Our son has half a brain due to epilepsy surgery of a rare seizure disorder.  He has visual, physical and intellectual impairments.  He is non-verbal, although does communicate.  He’s developed with all these impairments since he was a baby, so we have grown with him and he’s shown as a different way of life.  But as he grows older, it’s apparent he’s different, our family is different and that there aren’t the supports out there that scream INCLUSION!  (The buzz word of the disability world and a bandwagon term for mainstream – sorry, not sorry for saying that!)

He’s such a spunky little boy and those who get to know him say the same – his differences are what make him unique.  But on the first meeting, you may think he’s ‘naughty’, ‘uncontrolled’, ‘demanding’ (yeah, but can’t all males be like that?!)   There are no adjustments made for him when we go out into our community.  We make sure we make the adjustments and have it covered (don’t be reading this and think that we have it all together – it’s taken us 7 years to get to this point!)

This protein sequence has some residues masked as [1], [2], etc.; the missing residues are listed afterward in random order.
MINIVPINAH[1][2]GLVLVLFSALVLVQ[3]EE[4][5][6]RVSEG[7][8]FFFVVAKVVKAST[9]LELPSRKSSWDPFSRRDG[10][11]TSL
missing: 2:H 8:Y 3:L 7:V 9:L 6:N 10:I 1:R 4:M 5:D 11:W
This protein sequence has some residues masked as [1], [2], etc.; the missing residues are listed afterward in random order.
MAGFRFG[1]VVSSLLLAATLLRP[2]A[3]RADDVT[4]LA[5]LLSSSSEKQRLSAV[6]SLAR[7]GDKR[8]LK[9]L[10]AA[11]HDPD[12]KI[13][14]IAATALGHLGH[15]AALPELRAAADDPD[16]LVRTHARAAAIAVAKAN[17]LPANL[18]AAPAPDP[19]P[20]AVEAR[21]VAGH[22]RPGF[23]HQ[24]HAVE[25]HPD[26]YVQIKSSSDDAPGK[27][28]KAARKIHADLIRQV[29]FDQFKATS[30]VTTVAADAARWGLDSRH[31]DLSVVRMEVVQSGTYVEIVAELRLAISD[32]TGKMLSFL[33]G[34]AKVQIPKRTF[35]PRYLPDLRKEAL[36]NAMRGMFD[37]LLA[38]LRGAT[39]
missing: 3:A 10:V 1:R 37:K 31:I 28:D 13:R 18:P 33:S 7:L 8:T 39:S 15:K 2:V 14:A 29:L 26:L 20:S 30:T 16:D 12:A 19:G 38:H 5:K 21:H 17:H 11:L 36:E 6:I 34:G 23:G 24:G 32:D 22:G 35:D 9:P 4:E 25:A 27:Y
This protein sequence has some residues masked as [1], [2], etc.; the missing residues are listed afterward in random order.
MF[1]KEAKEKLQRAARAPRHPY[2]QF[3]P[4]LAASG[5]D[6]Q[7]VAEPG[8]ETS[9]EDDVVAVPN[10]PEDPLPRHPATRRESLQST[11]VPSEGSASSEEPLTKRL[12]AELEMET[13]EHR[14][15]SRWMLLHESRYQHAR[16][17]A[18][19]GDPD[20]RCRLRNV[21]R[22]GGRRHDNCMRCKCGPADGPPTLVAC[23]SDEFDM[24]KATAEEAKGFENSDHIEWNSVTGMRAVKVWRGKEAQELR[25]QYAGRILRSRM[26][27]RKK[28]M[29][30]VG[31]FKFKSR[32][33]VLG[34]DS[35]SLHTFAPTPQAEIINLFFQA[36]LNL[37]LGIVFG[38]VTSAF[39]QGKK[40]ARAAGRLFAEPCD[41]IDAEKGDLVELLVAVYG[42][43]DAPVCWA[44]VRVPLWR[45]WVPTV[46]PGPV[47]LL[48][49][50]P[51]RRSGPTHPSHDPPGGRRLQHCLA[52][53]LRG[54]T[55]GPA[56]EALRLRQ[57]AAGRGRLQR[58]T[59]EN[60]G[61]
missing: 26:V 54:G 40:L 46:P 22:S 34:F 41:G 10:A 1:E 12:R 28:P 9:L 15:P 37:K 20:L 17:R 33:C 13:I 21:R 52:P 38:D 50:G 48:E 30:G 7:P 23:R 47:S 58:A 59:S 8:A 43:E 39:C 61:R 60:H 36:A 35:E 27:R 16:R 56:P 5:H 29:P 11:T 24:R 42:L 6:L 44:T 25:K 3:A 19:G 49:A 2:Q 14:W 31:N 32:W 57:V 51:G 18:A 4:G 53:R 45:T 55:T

So getting back to my new job, it is a strain learning a new routine, new processes and procedures – pretending to be bright-eyed and bushy-tailed (more like dark eyes and coffee loaded!)  I’ve struggled more than what I imagined I would, it’s an intense environment, and although I feel I deal with pressure relatively well, I find that it can impact my energy levels, if I am having a low day (17 coffees anyone?!)